While in modern years Dr. Martin Luther King Jr. has been unanimously praised as a valiant and proud public leader, this has not always been the case.
Dr. King has touched thousands of lives with his poetic words and heroic yet nonviolent actions, with activists and philosophers in the generations since his death adopting his mantras and doctrines and using them as their own personal guidance through life. This is unassailable in the aftermath and wake of Dr. King’s inspirational life and horrific death.
However, in light of the 50th anniversary of his assassination, it’s important not to forget that the love and affection we as a nation now feel for Martin Luther King Jr., was not always the general sentiment. Before all of the buildings and monuments and streets dedicated to the public in his memory, Dr. King was labeled as a dangerous criminal.
Many people conveniently fail to remember that Dr. King was sent to jail for protesting, and was seen as an agitator and anti-American in many instances. Our country did not always accept the things that Dr. King had to say. The government, which predominantly consisted of white citizens, and even some people of color, saw Martin Luther King Jr. as a treacherous terrorist. No matter how peaceful he was, the government began to pick up on the fact that Dr. King was powerfully influential, and could compel many to an action, as demonstrated by the March on Washington in August of 1963.
Because what could possibly be more threatening to the American way of life than freedom of speech exercised by a charismatic, dynamic Black man with a large, dedicated group of followers?
The FBI not only surveilled Dr. King every step of the way, but they tried to eradicate him. First, in attempting to turn the public against him by maligning his character, and when all their efforts utterly failed, they stooped to the lowest of the low.
As you have probably seen, the suicide letter that was originally published in the New York Times:
Originally written as though it were by one of Dr. King’s fellow activists, the letter was drafted by FBI director J. Edgar Hoover – a shot at getting Dr. King to take his own life by calling him a “fraud” and bringing up his “sexually psychotic” past.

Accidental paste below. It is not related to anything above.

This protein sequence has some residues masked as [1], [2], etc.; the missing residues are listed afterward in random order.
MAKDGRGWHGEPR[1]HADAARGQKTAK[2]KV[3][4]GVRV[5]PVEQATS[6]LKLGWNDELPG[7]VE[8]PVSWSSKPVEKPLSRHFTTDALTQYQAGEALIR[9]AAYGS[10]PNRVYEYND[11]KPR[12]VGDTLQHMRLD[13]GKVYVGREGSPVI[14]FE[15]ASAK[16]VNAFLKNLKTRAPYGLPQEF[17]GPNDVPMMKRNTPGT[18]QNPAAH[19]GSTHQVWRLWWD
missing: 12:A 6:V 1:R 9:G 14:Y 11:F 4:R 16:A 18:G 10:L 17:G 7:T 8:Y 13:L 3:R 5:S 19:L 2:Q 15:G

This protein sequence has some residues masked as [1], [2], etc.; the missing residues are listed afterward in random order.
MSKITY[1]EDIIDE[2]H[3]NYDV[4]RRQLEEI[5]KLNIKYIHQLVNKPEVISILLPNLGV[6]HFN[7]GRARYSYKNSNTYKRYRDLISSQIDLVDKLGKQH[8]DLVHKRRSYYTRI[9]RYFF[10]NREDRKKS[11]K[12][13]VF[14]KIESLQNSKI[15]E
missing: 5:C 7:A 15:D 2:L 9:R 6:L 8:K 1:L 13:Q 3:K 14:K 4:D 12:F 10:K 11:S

So truly the anniversary of the great orator and public saint Martin Luther King Jr. is marked by the dark, grotesque side of his legacy as well; with the FBI singling out individuals from the Black Lives Matter organization as subversive renegades.
It’s okay to remember everything that was revolutionary and legendary about Martin Luther King Jr.; just don’t let America forget everything that this country put him and his movement through. Don’t forget that segregation ended just 54 years ago, and Black communities are still discriminated against and suffering from the inevitable impact of systematic racism, segregation and slavery. Rather than erasing critical parts of history, we need to bear their weight, and learn from them.
Remember that the FBI were and still are a corrupt organization, and they do not always work in the interest of the people. Instead of blindly following and trusting their authority, spread the truth, as many people have taken to twitter today to do.
Dr. King’s 39 short years on this Earth were too few to benefit completely from his immeasurable wisdom and strength. Let’s honor his presence in our hearts and minds by taking on his radical spirit and making sure the the treatment of Dr. King and his pacifist movement isn’t forgotten or repeated ever again. Even 50 years after the brutal murder of Dr. King, our country and it’s justice system are no where near acceptable. So we must keep fighting for justice, because we can’t tolerate anything less than equality and fairness. For his Dream, for our own dreams, and for the promise of a better future for all.
“Injustice anywhere is a threat to justice everywhere.”
Photo credit: The Philadelphia Tribune